SD quality is almost similar to SD quality on G10. Panasonic has still not fixed the de-interlacing issues which means that fine details disappear – for example pin-stripes on suits. The overall quality of SD is nice, though, primarily because of the THX profile that provides a very accurate gamma and nice colours. This combined with deep blacks and the overall quality of the plasma-panel in V10, makes SD nice to watch – but not perfect.
The HD quality is great - especially on the cinema and THX profiles. My subjective perception indicates that black is not as deep as on the G10. Still, it’s just a feeling. I’ll measure black level later on in this section. Black reproduction is good, though; don’t get me wrong. And surely it contributes to pictures with high contrast and dynamic range.
Panasonic V10 passed my 1024p24 test. I was no juddering on Blu-Ray material.
All in all HD is a bit better on V10 compared to G10 when the THX profile is engaged.
I saw very little trailing on motion. Fast moving objects in action movies and sports scenes are reproduced accurately which is important in order to sustain a high level of detail on HD signales. Motion resolution on V10 is very good and if not as good as on the Pioneer KURO reference, then very close. Phosphor trailing has not been eliminated, though.
Phosphor trailing is an issue on plasma-panels because the phosphor used in the plasma cells do not"forget" the colour immediately, making some colour-shifts visible. I know from personal experience that not all people see the phosphor trailing but I experienced it in GTA 4 on my PlayStation 3. Phosphor trailing has not been improved compared to G10. Instead of a yellowish / greenish trail my V10 has greenish and reddish trailing, however. It is not critical, though, and most people never see it.
And even though I sometimes saw the phosphor trailing I enjoyed console gaming because of very low input lag.
I move on the talking about black reproduction. I have measured black level below:
Contrast ratio: +/- 50
Black level is a little disappointing on V10. My measurements show that it is not as good as on the G10 series – I had expected it to be on par or better. I also found that V10 lose some shadow detailing on HDMI inputs. Shadow detail in general is good, though, and I can distinguish almost all shades in our monitorTest software. This is also an improvement compared to G10.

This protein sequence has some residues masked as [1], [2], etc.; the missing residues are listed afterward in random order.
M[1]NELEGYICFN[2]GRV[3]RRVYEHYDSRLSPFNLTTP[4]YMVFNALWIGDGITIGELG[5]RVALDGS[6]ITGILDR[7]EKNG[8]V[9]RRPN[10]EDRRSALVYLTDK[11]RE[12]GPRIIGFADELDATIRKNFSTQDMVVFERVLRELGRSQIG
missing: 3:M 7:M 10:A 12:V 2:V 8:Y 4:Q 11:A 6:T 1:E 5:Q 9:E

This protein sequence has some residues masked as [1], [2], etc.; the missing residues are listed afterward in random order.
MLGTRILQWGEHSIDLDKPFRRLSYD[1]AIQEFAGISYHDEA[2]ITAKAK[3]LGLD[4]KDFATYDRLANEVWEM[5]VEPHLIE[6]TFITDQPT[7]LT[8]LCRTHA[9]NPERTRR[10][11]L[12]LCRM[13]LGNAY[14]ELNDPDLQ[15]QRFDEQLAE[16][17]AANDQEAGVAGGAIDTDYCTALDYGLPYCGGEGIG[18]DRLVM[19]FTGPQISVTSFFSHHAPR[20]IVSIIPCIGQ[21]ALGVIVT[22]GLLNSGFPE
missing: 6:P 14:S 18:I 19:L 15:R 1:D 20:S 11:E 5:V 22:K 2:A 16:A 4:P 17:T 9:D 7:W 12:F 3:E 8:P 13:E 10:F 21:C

I've included an image of V10 from a completely dark room. I examine the light homogeneity of the panel to make sure that it does not suffer from clouding. Clouding and uneven light homogeneity is not a typical issue on plasma panels but I did experience some minor clouding / light flickering on Pioneer LX5090H because of the very, very low black reproduction
No backlight bleeding issues on V10.
PC and media center
The TV supports 1:1 pixel mapping. In order to achieve 1:1 pixel mapping you need to deactivate Overscan in the OSD.
Viewing angles are quite good. Plasma panels generally do not dramatically change contrast and colour saturation like some LCD-TVs. Plasma panels do however reflects some light objects, especially in the daytime. Also from angles; this is visible - for example – when you see a picture with white text on black background.
I have not taken pictures of the viewing angles, because in practice they are fine. There are some reflections but these are not different from other plasma panels. Panasonic has not incorporated the matte plasma panel in the G10 series.
Sound is definitely better than on X10 model which we will review soon here on FlatpanelsHD as well. Bass is better. It helps to improve the overall sound. But for movies I recommend a separate sound system.
The new Panasonic V10 has a lot of the same picture characteristics as G10 but the THX profile is the major difference. The THX profile ensures that gamma and colour reproduction is very accurate, improving overall picture quality. Therefore the V10 series has slightly better picture quality all in all compared to G10.
V10 has not been improved on blacks, quite the contrary. I measured black level at 0.05 cd/m2 on V10 which is disappointing, because G10 was able to reproduce black at 0.03 cd/m2. V10 has better shadow detailing, however, which is an important picture element in dark scenes and dark colour shades in general. In my opinion, it is actually a trade-off that ends up improving V10.
Both HDTV playback and SD quality is nice because of the general picture characteristics such as fair blacks, shadow detailing, accurate gamma and colours and high motion resolution. But I must disappoint those eager to find you if V10 can match Pioneer LX5090H; because it can’t. Pioneer remains our reference TV because of deeper blacks and better image circuits. Also, V10 has de-interlacing issues like the G10 and X10 as well as the 2008 models.
The"one-sheet-of-glass" design is a nice new touch but the Internet-enabled VIERA CAST is not worth much. DLNA fails to impress me as well. The interface is sluggish and mp3 and a lot of video formats remain unsupported.
All in all the V10 a fantastic TV, though. It benefits from the THX mode making it slightly better than G10. But is it worth the extra bucks? Sure, but I think that the THX profile will mostly satisfy enthusiasts.
Panasonic V10 is awarded FlatpanelsHD’s Top-Recommendation Award.
Press the award logo to learn more.
Panasonic V10 is also available in 50-inches. It’s called TX-P50V10